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UK to launch security standard for surveillance cameras

The UK is launching the world’s first voluntary cyber security standard and compliance certification mark for the manufacturers of surveillance cameras

The UK Surveillance Camera Commissioner (SCC) is launching a voluntary set of minimum requirements to ensure that surveillance cameras and components are manufactured in a way that is secure by design and secure by default.

Secure by default and design is a key element of UK government policy on technological innovation. In January 2019, the government announced a £70m investment in making the UK a world leader in eliminating cyber threats to businesses and consumers by developing more resilient IT hardware, with security and protection designed directly into the hardware and chips.

Several of the biggest and best-known brands in the surveillance industry have collaborated with a team appointed by surveillance camera commissioner Tony Porter to draw up a baseline standard for manufacturers.

The result is a standard that has been written by manufacturers for manufacturers. It includes requirements such as ensuring that passwords have to be changed from the manufacturer default at start-up, that the chosen passwords should be of sufficient complexity to provide a degree of assurance, and placing controls around how and when remote access should be provisioned.

The official launch of the standard at the IFSEC International Conference in London on 20 June coincides with the world’s first Surveillance Camera Day, which aims to raise awareness about surveillance cameras and generate a debate about how they are used.

Surveillance Camera Day is an initiative by the SCC and the Centre for Research into Information, Surveillance and Privacy (Crisp), and forms part of the UK’s National Surveillance Camera Strategy.

The surveillance camera commissioner said in a statement: “It has been an enlightening and positive experience working with manufacturers toward a common goal. It’s a genuine first and further standards will follow over the next couple of years.”

Cyber attack resilience built-in

The voluntary standard comes in the wake of several high-profile compromises of systems showed that CCTV systems were being left live and internet-facing due to poor security configurations.

Some of these incidents, like the distributed denial of service attacks enabled by the Mirai botnet that brought down social media and financial websites around the world in October 2016, also showed that the root cause was poor design and manufacturing standards.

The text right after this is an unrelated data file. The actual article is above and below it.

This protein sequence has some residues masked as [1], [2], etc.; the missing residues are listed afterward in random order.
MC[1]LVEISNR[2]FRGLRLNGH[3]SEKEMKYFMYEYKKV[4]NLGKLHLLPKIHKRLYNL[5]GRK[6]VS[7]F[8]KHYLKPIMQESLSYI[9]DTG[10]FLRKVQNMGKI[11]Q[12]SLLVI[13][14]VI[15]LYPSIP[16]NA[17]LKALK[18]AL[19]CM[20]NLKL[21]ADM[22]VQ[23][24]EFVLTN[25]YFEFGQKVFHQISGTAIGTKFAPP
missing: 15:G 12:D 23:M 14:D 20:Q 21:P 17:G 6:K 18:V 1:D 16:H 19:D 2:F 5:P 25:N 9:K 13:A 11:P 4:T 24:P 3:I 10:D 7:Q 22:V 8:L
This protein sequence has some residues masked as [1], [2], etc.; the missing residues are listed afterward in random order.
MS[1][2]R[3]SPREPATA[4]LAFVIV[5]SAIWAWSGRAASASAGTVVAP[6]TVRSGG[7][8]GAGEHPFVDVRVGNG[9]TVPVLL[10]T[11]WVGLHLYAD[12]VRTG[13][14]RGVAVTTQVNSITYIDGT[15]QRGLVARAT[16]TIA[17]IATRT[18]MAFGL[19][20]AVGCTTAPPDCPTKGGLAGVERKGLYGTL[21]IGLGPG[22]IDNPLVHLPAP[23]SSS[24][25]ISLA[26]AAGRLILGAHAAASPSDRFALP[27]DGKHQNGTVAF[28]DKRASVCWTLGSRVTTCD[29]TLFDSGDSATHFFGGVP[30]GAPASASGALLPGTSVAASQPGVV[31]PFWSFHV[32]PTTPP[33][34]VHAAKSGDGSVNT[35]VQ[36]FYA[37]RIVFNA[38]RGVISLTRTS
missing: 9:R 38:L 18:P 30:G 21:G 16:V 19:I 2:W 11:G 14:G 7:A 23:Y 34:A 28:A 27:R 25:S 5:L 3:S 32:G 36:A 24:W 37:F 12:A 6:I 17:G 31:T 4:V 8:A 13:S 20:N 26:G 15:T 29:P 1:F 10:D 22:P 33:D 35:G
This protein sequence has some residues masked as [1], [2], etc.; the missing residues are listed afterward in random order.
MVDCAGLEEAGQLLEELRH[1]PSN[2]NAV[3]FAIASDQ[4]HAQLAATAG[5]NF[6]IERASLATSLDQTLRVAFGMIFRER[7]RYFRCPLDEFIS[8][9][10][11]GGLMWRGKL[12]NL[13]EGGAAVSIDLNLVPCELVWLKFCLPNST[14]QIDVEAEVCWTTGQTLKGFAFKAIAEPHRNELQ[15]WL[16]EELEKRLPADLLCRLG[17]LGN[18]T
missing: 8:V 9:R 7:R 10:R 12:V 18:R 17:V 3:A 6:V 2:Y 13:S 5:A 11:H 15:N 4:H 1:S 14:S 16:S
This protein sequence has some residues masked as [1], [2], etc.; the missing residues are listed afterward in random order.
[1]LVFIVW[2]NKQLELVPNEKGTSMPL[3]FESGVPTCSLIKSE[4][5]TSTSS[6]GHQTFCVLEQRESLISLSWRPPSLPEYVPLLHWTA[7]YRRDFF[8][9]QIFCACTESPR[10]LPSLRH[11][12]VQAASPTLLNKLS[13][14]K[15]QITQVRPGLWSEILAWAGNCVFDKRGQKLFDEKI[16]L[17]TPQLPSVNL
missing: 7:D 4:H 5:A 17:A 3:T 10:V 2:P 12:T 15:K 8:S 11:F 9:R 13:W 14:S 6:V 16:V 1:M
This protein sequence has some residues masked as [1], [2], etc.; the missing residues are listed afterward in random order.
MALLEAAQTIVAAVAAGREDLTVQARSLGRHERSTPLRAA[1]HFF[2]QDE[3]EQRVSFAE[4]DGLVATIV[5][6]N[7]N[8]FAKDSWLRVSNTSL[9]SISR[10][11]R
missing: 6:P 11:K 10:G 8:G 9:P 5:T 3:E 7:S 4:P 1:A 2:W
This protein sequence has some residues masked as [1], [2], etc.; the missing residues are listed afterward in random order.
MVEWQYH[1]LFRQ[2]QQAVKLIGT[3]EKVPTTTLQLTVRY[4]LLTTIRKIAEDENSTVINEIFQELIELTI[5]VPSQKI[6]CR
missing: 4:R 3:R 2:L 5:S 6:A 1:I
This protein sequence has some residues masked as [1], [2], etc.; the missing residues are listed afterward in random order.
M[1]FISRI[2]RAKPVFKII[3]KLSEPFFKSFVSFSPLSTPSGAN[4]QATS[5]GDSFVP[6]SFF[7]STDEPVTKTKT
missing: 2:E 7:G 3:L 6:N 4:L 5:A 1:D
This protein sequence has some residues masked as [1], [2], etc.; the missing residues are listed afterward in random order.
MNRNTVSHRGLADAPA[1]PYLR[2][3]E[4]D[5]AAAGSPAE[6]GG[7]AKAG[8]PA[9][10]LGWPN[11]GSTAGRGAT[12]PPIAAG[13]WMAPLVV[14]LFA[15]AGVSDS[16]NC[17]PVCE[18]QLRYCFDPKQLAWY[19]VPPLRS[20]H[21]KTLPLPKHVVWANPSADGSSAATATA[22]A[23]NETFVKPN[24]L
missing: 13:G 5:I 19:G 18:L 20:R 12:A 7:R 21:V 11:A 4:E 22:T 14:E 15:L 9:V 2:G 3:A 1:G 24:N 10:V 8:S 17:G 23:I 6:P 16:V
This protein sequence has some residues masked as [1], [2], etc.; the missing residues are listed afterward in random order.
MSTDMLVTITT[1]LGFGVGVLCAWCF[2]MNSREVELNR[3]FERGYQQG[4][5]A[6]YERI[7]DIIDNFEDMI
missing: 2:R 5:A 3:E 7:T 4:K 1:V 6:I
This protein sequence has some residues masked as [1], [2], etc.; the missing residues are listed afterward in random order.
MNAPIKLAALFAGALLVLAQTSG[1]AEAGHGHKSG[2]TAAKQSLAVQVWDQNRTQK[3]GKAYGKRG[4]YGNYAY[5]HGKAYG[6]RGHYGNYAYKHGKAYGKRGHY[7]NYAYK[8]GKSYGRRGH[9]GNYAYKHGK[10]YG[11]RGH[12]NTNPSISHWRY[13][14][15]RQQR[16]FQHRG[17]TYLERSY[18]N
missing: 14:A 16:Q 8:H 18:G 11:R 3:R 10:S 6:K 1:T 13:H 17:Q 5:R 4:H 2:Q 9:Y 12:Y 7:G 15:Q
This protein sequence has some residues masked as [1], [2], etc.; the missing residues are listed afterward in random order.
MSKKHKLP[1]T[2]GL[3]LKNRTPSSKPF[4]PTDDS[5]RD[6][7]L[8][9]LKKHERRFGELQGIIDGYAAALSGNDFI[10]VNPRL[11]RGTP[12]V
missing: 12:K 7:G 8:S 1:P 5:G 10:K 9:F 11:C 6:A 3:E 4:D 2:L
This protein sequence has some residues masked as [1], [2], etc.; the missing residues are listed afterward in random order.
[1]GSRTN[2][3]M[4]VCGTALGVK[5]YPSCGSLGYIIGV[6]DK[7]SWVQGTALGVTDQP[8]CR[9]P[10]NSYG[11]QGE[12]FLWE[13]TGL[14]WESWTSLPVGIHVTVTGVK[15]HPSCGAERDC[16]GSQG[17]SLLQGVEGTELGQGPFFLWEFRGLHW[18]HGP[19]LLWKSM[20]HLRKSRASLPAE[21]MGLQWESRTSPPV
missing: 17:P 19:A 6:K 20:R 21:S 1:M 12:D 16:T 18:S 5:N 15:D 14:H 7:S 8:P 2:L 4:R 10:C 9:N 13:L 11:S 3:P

“Encouraging manufacturers to ensure they ship their devices in a secure state is the key objective of these minimum requirements for manufacturers”
Mike Gillespie, Advent IM

In an effort to ensure the UK’s resilience to attacks that exploit vulnerabilities in network-connected cameras, the SCC said the minimum requirements were an important step forward for manufacturers, installers and users alike. 

The work has been led by Mike Gillespie, cyber security advisor to the SCC and managing director of information security and physical security consultancy Advent IM, along with Buzz Coates, business development manager at CCTV distributor Norbain.

The standard was developed in consultation with surveillance camera manufacturers Axis, Bosch, Hanwah, Hikvision and Milestone Systems.

Speaking ahead of the official launch, Gillespie said that if a device came out of the box in a secure configuration, there was a good chance it would be installed in a secure configuration.

“Encouraging manufacturers to ensure they ship their devices in this secure state is the key objective of these minimum requirements for manufacturers,” he said.

Manufacturers benefit, said Gillespie, by being able to demonstrate that they take cyber seriously and that their equipment is designed and built to be resilient.

“Installers and integrators benefit from the introduction of the requirements by not having to know how to turn dangerous ports or protocols off during the installation, and users benefit because they know they are buying equipment that has been designed to be resilient to cyber attack and data theft,” he said.

Manufacturers can demonstrate that they meet the minimum requirements by completing a self-certification form and submitting it to the SCC for validation. If successful, they will be able to list the component or system as certified by the SCC and will be able to display the SCC’s certification mark.  

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